The Scottish Government established the Land Reform Review Group (LRRG) in July 2012 with a remit to identify how land reform will:
- “Enable more people in rural and urban Scotland to have a stake in the ownership, governance, management and use of land, which will lead to a greater diversity of land ownership, and ownership types, in Scotland;
- Assist with the acquisition and management of land (and also land assets) by communities, to make stronger, more resilient, and independent communities which have an even greater stake in their development;
- Generate, support, promote, and deliver new relationships between land, people, economy and environment in Scotland”.
Publication on May 20th of the Group’s Interim Report should have marked an important staging post on the journey towards the “innovative and radical” proposals for land reform to which the Scottish Government is apparently committed, and to which the above remit is supposed to contribute.
The contents of the report suggest otherwise. Far from beating a path towards radical land reform, the Group appears to be stuck on the hard shoulder of a more narrowly focused community ownership review.
That doesn’t appear to sit terribly comfortably with the Group’s claim in its Interim Report that “our strategy from the outset has been deliberately to cast the net wide in the approach to evidence-gathering, in order not to constrain people’s definitions of “land reform””. Not least because there are indications that a plethora of issues of relevance to land reform are likely to either be shunted off the agenda during phase 2 of the review (happening between May and December) or be paid relatively scant attention by the LRRG in its deliberations.
Already, the Group has decided to disregard the issue of agricultural tenancies as a focus of investigation, much to the incredulity of the Scottish Tenant Farmers Association. It also appears lukewarm at best about examining the position of the Crown Estates, common good land, taxation and succession within the broader canvas of land reform. For more on this see Andy Wightman’s coruscating blog on the Interim Report in which he pronounces land reform dead as a public policy issue in Scotland.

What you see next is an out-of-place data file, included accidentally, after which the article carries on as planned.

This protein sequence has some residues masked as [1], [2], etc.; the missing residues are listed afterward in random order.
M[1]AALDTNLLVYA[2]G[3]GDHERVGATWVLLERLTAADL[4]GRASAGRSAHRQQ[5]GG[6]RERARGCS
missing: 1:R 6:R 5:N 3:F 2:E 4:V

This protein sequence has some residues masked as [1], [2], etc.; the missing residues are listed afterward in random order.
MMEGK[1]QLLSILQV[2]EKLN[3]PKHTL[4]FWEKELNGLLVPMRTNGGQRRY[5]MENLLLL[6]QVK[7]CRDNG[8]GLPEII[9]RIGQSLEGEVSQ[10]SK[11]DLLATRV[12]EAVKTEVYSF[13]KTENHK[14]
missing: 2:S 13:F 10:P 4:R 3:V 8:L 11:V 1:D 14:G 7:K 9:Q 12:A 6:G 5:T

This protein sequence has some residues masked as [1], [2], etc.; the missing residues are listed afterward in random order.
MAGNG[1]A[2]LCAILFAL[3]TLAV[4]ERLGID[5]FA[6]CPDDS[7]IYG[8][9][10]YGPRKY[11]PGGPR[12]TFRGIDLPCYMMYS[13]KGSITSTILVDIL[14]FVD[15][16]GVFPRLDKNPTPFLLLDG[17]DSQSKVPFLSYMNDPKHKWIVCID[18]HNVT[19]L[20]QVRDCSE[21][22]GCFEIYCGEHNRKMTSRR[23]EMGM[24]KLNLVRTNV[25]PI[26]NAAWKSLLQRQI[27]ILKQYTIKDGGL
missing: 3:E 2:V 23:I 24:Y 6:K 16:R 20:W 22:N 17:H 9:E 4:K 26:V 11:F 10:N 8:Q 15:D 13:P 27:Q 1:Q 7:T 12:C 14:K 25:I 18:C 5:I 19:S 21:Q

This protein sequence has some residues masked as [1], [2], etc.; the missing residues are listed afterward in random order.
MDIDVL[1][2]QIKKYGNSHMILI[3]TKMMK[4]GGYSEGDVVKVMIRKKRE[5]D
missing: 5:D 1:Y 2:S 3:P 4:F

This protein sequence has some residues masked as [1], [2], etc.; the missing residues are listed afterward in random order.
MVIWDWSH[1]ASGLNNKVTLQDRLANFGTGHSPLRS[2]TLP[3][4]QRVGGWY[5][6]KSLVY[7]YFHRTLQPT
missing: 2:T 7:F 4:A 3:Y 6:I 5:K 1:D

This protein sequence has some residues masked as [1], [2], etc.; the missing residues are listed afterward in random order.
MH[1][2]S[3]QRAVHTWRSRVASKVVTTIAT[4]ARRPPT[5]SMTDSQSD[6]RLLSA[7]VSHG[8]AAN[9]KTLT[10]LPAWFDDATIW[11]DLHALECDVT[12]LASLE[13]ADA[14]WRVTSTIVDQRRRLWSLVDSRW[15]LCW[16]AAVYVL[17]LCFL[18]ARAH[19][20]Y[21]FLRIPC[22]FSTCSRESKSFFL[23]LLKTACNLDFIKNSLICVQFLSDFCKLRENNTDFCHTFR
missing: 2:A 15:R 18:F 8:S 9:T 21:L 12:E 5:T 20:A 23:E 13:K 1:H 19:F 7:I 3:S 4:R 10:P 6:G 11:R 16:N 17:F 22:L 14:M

There’s no denying that the LRRG has had a testing time recently. In April Professor Jim Hunter – who has a long and distinguished track-record in terms of land reform issues – resigned as a Vice-Chair for personal reasons. The Interim Report, as acknowledged in its text, has suffered from Professor Hunter’s departure. Indeed close reading of that text suggests that whatever radical intent the Group may have originally harboured appears to have exited the review process with him.
The resignation of the other Vice-Chair, Dr Sarah Skerratt, due to pressures of other work leaves the Chairperson, Dr Alison Elliot, as the only one of the Scottish Government’s original appointees still in position. These departures are unlikely to do much for the cohesion of the Group, whatever the calibre of their replacements.
The LRRG also appears to have been surprised by the volume of submissions – 475 – during the first call for evidence. So much for the myth that nobody’s interested in land reform. But as the analysis of these submissions shows, all are not marching to the beat of the same drum.
‘Estates, farm owners, landowners and their representatives’ comprise 110 (46%) of the submissions from organisations and that category also accounts for 102 (43%) of the submissions from individuals. Predictably, in adopting an ‘it ain’t broke, so don’t fix it’ stance, this grouping doesn’t appear especially pre-disposed to giving much ground, literally or metaphorically, to the cause of land reform. And they can’t fail to be heartened by the fact that – for reasons that are unclear – one of the report’s three appendices is given over to a thematic analysis of ‘Private estates submissions’ and runs to a generous 13 pages. By comparison, the substantive part of the main report (Section 4 – Where have we reached at this interim reporting stage?) comes in at a more frugal 7 pages. Interestingly no other category of respondent is afforded the same treatment.
The only potential iceberg on the horizon for private landowners seems to be Community Land Scotland’s proposal for a Land Agency to facilitate negotiated transfers of land, with an absolute right to buy for communities as a backstop. Worryingly (for them), the LRRG believes that the idea should be given further consideration.
But that’s pretty much it.
If the Scottish Government is serious about grasping the bare wire of radical land reform for a more sustainable Scotland, then it will take a lot more than tweaking the community right to buy legislation to deliver on that. And if the LRRG is to play a meaningful part in that process between now and next April, it needs to add substance to warm words and instil a breadth of vision currently lacking as it embarks on the next phase of its review.